To Kill a Mockingbird. Who cannot remember cheering for the underdog and then watching the verdict go against him. Gregory Peck’s expression knowing his best was not good enough, and his departure from the courtroom, the gallery standing and saying there goes Mr. Finch with overwelming respect. Courtroom dramas are popular because we all have the underlying fear we will be accused of something we didn’t do and will have to go to prison for it. I think this is why TO KILL A MOCKINGBIRD strikes that chord because innocent Tom is destroyed by evil.

  • Arnold Kuperstein says:

    A FEW GOOD MEN which worked wonderfully on stage as well as the cinema. A FEW GOOD MEN tried out at the Kennedy Center and I knew Broadway was in line for a hit. Court room dramas work because you can become emotionally involved with the characters and want justice to triumph!

  • Nick V says:

    Denzel Washington in PHILADELPHIA is breath taking.

  • Lisa Weiss says:

    Defending Your Life, what could be more dramatic, then when Albert Brooks’ character, Daniel must defend his actual life. That is the ultimate courtroom drama.

  • Tom DiMaggio says:

    MURDER IN THE FIRST. Outstanding performances, gripping story. Can’t wait to see Chad Kimball’s powerful performance.

  • Angela says:

    Philadelphia would be one of my favs. The suspense of knowing but not knowing, guilty or not guilty…that’s why courtroom dramas are loved.

  • As you and your readers point out, there are so many great courtroom dramas. My personal favorite, though, is PARADE. When I first heard and subsequently saw this production, I was blown away. The story of the only known Jew to be lynched on American soil is so powerful and is told so beautifully and hauntingly by Jason Robert Brown and Alfred Uhry. From simple moments like Leo singing “Sh’ma” to the sweeping, grand choral numbers like “Old Red Hills of Home”, it immediately pulls you into a terrible and lesser known moment in our history, one fueled by politics, hatred and discrimination. I think the reason that courtroom dramas are so loved is because people love having someone to root for. You are immediately invested in by the dynamics of the courtroom that lead to an outcome for that character that may or may not be known.

  • Caitlin C says:

    To Kill a Mockingbird. Atticus Finch is the quintessential gentleman and man of honor. I think courtroom dramas do appeal for the “ambulance chaser” voyeurs of society, though, who like to witness this sort of happening without dealing with the real-life angst of repercussions.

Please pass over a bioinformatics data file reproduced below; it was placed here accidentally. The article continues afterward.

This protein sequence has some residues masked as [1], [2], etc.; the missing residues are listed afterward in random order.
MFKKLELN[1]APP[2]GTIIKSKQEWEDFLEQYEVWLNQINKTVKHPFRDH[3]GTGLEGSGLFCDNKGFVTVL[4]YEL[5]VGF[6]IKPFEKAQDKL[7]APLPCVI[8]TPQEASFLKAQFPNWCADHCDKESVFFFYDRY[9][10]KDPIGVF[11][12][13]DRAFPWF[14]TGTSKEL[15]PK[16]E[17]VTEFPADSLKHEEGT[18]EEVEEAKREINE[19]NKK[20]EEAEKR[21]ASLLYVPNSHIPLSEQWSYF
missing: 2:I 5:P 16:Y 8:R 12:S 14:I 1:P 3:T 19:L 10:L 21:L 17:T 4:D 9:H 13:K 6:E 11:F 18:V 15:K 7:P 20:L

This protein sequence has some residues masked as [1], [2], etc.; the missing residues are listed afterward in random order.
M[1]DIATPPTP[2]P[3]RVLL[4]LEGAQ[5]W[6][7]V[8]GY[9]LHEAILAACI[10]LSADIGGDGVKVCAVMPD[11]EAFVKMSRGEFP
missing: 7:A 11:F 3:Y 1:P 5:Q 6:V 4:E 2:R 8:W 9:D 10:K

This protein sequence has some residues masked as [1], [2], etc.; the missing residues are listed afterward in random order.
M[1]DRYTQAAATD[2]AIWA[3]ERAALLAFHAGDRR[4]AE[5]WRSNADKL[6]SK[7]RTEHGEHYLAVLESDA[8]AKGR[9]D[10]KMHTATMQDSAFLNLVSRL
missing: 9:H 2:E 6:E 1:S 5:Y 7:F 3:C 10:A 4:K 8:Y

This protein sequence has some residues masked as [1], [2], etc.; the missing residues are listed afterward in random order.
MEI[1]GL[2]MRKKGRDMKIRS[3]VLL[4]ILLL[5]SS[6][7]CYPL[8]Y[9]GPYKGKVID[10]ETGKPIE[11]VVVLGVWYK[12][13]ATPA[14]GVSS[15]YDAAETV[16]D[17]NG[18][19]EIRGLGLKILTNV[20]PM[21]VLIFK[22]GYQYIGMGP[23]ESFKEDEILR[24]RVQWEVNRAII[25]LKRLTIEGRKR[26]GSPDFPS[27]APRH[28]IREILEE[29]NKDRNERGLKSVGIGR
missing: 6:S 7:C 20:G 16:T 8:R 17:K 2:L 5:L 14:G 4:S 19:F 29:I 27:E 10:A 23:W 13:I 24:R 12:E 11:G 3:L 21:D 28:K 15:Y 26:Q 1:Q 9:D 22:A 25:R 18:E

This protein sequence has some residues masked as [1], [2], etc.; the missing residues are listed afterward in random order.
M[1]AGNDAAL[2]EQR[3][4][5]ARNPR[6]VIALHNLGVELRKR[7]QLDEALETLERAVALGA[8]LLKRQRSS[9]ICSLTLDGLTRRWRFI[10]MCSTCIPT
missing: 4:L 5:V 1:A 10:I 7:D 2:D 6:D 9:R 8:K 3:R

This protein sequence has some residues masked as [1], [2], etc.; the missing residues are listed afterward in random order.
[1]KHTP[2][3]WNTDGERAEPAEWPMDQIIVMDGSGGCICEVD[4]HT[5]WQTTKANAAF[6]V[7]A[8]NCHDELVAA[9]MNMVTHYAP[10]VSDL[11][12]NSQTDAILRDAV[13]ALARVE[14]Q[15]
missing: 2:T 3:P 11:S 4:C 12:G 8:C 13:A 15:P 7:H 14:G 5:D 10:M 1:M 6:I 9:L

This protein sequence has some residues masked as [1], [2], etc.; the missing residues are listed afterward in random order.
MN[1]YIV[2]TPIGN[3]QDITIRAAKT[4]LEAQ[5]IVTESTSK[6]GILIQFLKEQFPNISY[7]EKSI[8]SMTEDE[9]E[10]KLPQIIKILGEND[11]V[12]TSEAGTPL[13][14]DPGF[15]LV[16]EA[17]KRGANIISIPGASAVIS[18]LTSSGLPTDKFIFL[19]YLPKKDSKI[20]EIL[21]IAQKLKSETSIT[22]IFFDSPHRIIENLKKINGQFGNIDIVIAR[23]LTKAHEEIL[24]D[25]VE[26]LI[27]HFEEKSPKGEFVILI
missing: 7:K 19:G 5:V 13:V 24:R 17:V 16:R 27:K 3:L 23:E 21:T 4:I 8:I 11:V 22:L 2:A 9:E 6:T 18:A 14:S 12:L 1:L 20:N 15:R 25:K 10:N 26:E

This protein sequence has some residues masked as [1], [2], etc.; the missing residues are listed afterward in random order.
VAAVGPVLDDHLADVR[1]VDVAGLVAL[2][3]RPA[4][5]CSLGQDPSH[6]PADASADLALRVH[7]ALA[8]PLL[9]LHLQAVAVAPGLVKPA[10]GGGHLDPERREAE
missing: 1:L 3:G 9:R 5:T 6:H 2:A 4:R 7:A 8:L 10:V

(As a longtime fan of Chad Kimball, I would LOVE to see this show!!)

  • Jay says:

    “The Verdict.” David Mamet’s script seethes with aspiration of justice in our legal system. Paul Newman as Frank Galvin is a masterclass in performance. Hearing him say the following monologue sends goosebumps to my toes every time: “In my religion, they say, “Act as if ye had faith… and faith will be given to you.” If… if we are to have faith in justice, we need only to believe in ourselves. And act with justice. See, I believe there is justice in our hearts.”

    Courtroom dramas are so popular because it is a tangible literary device to create conflict universally understood by most as compelling.

  • Paula Rubin says:

    I’ve been hooked on court room dramas since OJ’s live court room drama and since then have watched the TV court room dramas with avid interest because I believe they’re a take on the real thing.

  • Jo-Ann says:

    “Inherit the Wind” is my favorite courtroom drama. I think they are popular because they tend to convey a great deal of passion and emotion under retrained conditions. This tends to create a tension into which the audience is drawn.

  • Ellen Orchid says:

    “My Cousin Vinnie” is my favorite courtroom drama and is probably one of the funniest movies ever conceived and made. It is my go-to movie when I need to have a good belly laugh. Joe Pesce as the would-be lawyer from Brooklyn and the glorious Marisa Tomei as his girlfriend are just sublime together. Joe Pesce goes to the South (where his persona doesn’t “blend” in very well) to defend his cousins who were falsely arrested for armed robbery. Fred Gwynne as the judge who keeps finding Vinny to be “in contempt” is a scream. The Brooklyn vs the South class of styles is hilarious. Please check this out if you haven’t seen it. Marisa’s testimony at the end is priceless. Austin Pendleton does a great job as the other attorney.

    I think we love courtroom dramas because we have a primal need for there to be justice in life (and when you get older you see there is not much justice, and the law works very slowly); I think we also love the intellectual exercise of putting together the facts of the case. Plus, it’s fun and entertaining to see the two sides oppose each other and dig for the truth. There’s a lot of drama inherent in a trial: conflict, surprise, tension, protocal and catharsis. Check out “My Cousin Vinny”.

  • Jennifer J says:

    Not really a ‘courtroom’ but certainly a ‘who’s guilty’…”Oleanna”!

    I know of productions where couples who attended broke up because of the different sides they took watching that show.

  • Shannon D. says:

    I love love love the original “12 Angry Men”!!!
    On the small screen, it’s definitely SVU.
    I think they are so popular because they are so realistic and it can “happen to you”. In an age of non-sensical reality tv, court room dramas give the audience that tiny bit of reality tv, without all the stupidy. Plus, you never never know “who did it” or what the verdict will truely be until that very end! It’s probably the only outlet for true suspense now-a-days… and I believe many people really miss that quality of tv and movies. Come on, if Perry Mason, Columbo or Murder She Wrote were still on, trust me, people would be watching! 🙂